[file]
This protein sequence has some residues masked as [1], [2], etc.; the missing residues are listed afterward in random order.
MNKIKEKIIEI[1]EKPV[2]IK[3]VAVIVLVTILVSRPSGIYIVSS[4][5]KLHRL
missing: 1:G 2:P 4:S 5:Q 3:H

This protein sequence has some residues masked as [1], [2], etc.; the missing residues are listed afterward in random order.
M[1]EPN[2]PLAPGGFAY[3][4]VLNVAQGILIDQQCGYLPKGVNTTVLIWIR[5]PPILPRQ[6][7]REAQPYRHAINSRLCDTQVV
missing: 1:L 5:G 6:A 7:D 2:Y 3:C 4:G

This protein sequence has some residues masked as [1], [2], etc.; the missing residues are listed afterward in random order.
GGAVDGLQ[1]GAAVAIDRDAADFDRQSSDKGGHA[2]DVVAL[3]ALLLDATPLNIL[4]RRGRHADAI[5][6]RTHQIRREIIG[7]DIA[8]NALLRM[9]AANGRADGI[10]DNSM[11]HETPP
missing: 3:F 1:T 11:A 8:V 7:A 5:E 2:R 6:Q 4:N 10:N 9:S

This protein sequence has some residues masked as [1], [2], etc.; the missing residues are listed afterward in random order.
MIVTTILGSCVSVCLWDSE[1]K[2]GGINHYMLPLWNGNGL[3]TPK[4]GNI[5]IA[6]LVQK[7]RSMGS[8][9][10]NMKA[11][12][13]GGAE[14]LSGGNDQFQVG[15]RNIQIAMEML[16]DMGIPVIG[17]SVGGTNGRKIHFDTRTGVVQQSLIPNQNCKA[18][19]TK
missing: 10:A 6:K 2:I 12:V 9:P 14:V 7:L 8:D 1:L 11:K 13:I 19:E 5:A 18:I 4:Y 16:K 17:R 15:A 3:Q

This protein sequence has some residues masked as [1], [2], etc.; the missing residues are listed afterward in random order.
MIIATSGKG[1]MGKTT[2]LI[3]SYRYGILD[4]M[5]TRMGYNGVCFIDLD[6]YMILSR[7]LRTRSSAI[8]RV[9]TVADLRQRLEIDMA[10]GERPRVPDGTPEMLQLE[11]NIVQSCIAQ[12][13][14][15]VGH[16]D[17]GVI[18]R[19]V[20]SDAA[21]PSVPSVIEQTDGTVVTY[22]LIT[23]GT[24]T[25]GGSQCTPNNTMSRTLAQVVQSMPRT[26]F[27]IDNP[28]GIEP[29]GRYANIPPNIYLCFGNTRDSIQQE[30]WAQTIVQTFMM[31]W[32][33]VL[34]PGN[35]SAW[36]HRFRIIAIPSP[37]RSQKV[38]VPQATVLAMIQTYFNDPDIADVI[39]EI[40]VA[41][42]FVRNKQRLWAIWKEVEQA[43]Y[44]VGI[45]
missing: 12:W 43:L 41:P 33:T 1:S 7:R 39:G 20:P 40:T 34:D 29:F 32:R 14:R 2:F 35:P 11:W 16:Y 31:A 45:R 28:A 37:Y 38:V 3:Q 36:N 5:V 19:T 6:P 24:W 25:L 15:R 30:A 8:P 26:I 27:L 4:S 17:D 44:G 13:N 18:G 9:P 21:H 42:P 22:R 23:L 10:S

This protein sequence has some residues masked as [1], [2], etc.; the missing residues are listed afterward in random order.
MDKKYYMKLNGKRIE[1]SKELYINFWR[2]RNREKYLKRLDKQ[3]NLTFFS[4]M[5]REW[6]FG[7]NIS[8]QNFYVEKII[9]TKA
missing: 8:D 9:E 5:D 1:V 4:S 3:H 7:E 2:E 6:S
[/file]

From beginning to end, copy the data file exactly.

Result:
This protein sequence has some residues masked as [1], [2], etc.; the missing residues are listed afterward in random order.
MNKIKEKIIEI[1]EKPV[2]IK[3]VAVIVLVTILVSRPSGIYIVSS[4][5]KLHRL
missing: 1:G 2:P 4:S 5:Q 3:H

This protein sequence has some residues masked as [1], [2], etc.; the missing residues are listed afterward in random order.
M[1]EPN[2]PLAPGGFAY[3][4]VLNVAQGILIDQQCGYLPKGVNTTVLIWIR[5]PPILPRQ[6][7]REAQPYRHAINSRLCDTQVV
missing: 1:L 5:G 6:A 7:D 2:Y 3:C 4:G

This protein sequence has some residues masked as [1], [2], etc.; the missing residues are listed afterward in random order.
GGAVDGLQ[1]GAAVAIDRDAADFDRQSSDKGGHA[2]DVVAL[3]ALLLDATPLNIL[4]RRGRHADAI[5][6]RTHQIRREIIG[7]DIA[8]NALLRM[9]AANGRADGI[10]DNSM[11]HETPP
missing: 3:F 1:T 11:A 8:V 7:A 5:E 2:R 6:Q 4:N 10:N 9:S

This protein sequence has some residues masked as [1], [2], etc.; the missing residues are listed afterward in random order.
MIVTTILGSCVSVCLWDSE[1]K[2]GGINHYMLPLWNGNGL[3]TPK[4]GNI[5]IA[6]LVQK[7]RSMGS[8][9][10]NMKA[11][12][13]GGAE[14]LSGGNDQFQVG[15]RNIQIAMEML[16]DMGIPVIG[17]SVGGTNGRKIHFDTRTGVVQQSLIPNQNCKA[18][19]TK
missing: 10:A 6:K 2:I 12:V 9:P 14:V 7:L 8:D 1:L 11:K 13:I 19:E 5:A 18:I 4:Y 16:K 17:R 15:A 3:Q

This protein sequence has some residues masked as [1], [2], etc.; the missing residues are listed afterward in random order.
MIIATSGKG[1]MGKTT[2]LI[3]SYRYGILD[4]M[5]TRMGYNGVCFIDLD[6]YMILSR[7]LRTRSSAI[8]RV[9]TVADLRQRLEIDMA[10]GERPRVPDGTPEMLQLE[11]NIVQSCIAQ[12][13][14][15]VGH[16]D[17]GVI[18]R[19]V[20]SDAA[21]PSVPSVIEQTDGTVVTY[22]LIT[23]GT[24]T[25]GGSQCTPNNTMSRTLAQVVQSMPRT[26]F[27]IDNP[28]GIEP[29]GRYANIPPNIYLCFGNTRDSIQQE[30]WAQTIVQTFMM[31]W[32][33]VL[34]PGN[35]SAW[36]HRFRIIAIPSP[37]RSQKV[38]VPQATVLAMIQTYFNDPDIADVI[39]EI[40]VA[41][42]FVRNKQRLWAIWKEVEQA[43]Y[44]VGI[45]
missing: 12:W 43:L 41:P 33:T 1:S 7:R 39:G 20:P 40:T 34:D 29:F 32:R 14:R 2:F 35:P 11:W 16:Y 31:A 45:R 28:A 37:Y 38:V 3:Q 36:N 5:V 19:T 6:P 24:W 25:L 15:R 30:A 8:P 26:I 27:L 4:S 17:D 44:G 13:N 18:G 9:P 21:H 42:P 22:R 23:L 10:S

This protein sequence has some residues masked as [1], [2], etc.; the missing residues are listed afterward in random order.
MDKKYYMKLNGKRIE[1]SKELYINFWR[2]RNREKYLKRLDKQ[3]NLTFFS[4]M[5]REW[6]FG[7]NIS[8]QNFYVEKII[9]TKA
missing: 8:D 9:E 5:D 1:V 4:S 3:H 7:E 2:E 6:S